Chomping away at my sanity

Photo+by+Yousuf+El-Jayyousi

Photo by Yousuf El-Jayyousi

Katie Whaley

I rolled over on my side, fluffing up my pillow for the hundredth time and pulling the covers tighter around me. Through a squint, I stole a glance at the clock on my bedside table. 2 a.m. It was happening again.
I twiddled my thumbs and tried breathing deeply, as if that would bring the Sandman with his magical sleeping dust. Don’t get me wrong, I wanted to sleep, but I was haunted by the abhorrent events from earlier that day. Just thinking of it made me boil in rage.
It had happened so suddenly. One minute I was taking notes on the PowerPoint in my English class. The next, I was viciously attacked by the heinous sound of crackling potato chips; a boy across the room had pulled out a bag of Lays and began snacking on them, loudly.
In an instant my functioning systems started shutting down; my hand refused to copy the words on the slides, my eyes stayed glued to the salty fingers of the assailant, and the sound of each prolonged crunch overwhelmed and prevented my brain from thinking about anything but the boy who had the audacity to chew his food that obnoxiously during a lesson. It was impossible for me to focus on anything else; each bite was a gunshot, resounding through the room with a thunderous boom that clawed my eardrums.
I was on edge. If one is intent on eating crunchy food in public like that boy, he or she should at least put the whole thing in his or her mouth and chew with sealed lips. Blatant chewing is extremely disruptive and disrespectful, so one who chews loudly must be considerate. On that note, it would make even more sense that people can only eat loud foods during lunch so their munching is not a disturbance. They should have a table set off to the side of the cafeteria where they can eat together in boisterous chaos.  
Yet, that may not be enough to keep the firecracker snacking away from the rest of us. There is no way I could enjoy my meal if I was anywhere near a large group of loud eaters. People who chew noisily or eat crispy food should have to dine in a separate, soundproof room. There should be monitors marching around the school, checking everyone’s lunches for carrots, chips, apples, dry cereal, gum and all other loud foods, and people who have them must go into that isolated room.
This same system should take place in every restaurant across the nation, nay, the world. That way, noisy eaters won’t interrupt the meals of others so that everyone can dine in peace.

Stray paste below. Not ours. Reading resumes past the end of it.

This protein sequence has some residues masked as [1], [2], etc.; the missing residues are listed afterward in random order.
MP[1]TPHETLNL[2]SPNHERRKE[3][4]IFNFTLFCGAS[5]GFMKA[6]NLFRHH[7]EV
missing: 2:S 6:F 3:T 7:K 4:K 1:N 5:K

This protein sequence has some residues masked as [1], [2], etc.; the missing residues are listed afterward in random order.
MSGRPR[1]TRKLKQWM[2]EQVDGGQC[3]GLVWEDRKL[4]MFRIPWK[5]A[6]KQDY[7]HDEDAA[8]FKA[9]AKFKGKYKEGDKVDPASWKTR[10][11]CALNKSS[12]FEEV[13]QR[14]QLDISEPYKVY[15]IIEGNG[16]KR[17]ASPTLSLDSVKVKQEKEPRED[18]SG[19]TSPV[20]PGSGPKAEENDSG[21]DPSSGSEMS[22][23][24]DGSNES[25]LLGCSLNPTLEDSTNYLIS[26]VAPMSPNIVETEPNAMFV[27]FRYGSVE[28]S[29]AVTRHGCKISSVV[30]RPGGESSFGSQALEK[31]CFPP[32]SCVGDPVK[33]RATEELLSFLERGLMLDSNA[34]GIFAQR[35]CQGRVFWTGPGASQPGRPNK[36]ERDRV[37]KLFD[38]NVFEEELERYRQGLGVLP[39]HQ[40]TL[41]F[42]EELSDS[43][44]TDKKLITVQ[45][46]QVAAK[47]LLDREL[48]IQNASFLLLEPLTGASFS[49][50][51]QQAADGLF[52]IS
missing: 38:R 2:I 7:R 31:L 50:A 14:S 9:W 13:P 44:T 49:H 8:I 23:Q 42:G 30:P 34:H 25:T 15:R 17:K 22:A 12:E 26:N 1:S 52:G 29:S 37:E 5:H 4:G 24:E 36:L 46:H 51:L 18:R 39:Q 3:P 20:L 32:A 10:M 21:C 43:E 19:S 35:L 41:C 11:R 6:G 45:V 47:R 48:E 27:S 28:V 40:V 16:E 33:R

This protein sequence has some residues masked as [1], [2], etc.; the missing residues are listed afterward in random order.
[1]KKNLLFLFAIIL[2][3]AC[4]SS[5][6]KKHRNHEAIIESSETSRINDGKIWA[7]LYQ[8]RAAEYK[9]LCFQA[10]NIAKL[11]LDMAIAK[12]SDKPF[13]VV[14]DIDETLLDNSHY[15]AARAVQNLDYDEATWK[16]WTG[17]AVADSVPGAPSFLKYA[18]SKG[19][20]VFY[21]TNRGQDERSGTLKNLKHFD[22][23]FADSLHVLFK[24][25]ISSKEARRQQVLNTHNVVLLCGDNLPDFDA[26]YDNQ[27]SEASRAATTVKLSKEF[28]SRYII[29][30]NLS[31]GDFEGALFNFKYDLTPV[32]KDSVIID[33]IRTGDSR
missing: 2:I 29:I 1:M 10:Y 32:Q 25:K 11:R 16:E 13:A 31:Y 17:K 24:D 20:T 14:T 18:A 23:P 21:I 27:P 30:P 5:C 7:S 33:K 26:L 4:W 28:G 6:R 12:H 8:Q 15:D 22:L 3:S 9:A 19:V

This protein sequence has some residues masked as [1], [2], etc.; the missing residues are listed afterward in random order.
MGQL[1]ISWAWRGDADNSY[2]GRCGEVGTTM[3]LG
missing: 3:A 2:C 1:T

But what if these people refuse to go into separate rooms or continue eating loudly in public places? After two offenses, the federal government should step in and mark a person’s wrist with a tattoo recognizable by electronic scanners. The scanners will sit by the doors of grocery stores, and an alarm will sound whenever someone with the tattoo crosses through.
Then, a worker will accompany the person throughout their visit and keep him or her from buying crunchy food, staying with them until they leave the store. This will prevent loud eaters from persisting in chewing food loudly, since they will not have access to buying that kind of food. Waiters at restaurants will also carry handheld scanners to be sure they catch loud eaters and give them menus with a selection of only quiet, soft foods.
Although this system is flawless, it still irks me that loud eaters could somehow smuggle gum to smack their lips with or crackers to monstrously munch on. There should be a law that allows dentists to pull out all the teeth of a loud eater if they break any of the aforementioned rules. People should be able to report anyone who eats in any way that causes a disruptive noise. That person will then go to the dentist to get their teeth removed. That way, we can save the world from repugnant chewers.
My entire body was tense, my fists balled and nails digging into my palms. I inhaled deeply, stealing another glance at the clock. 3 a.m. I was wide awake, just like yesterday and the day before that and the day before that… I needed to let this go. All these sleepless nights, lying under the blankets in rigid enmity, was no use of my time. No matter how bothered I was by loud eaters, I could do nothing about it. I needed to let this go.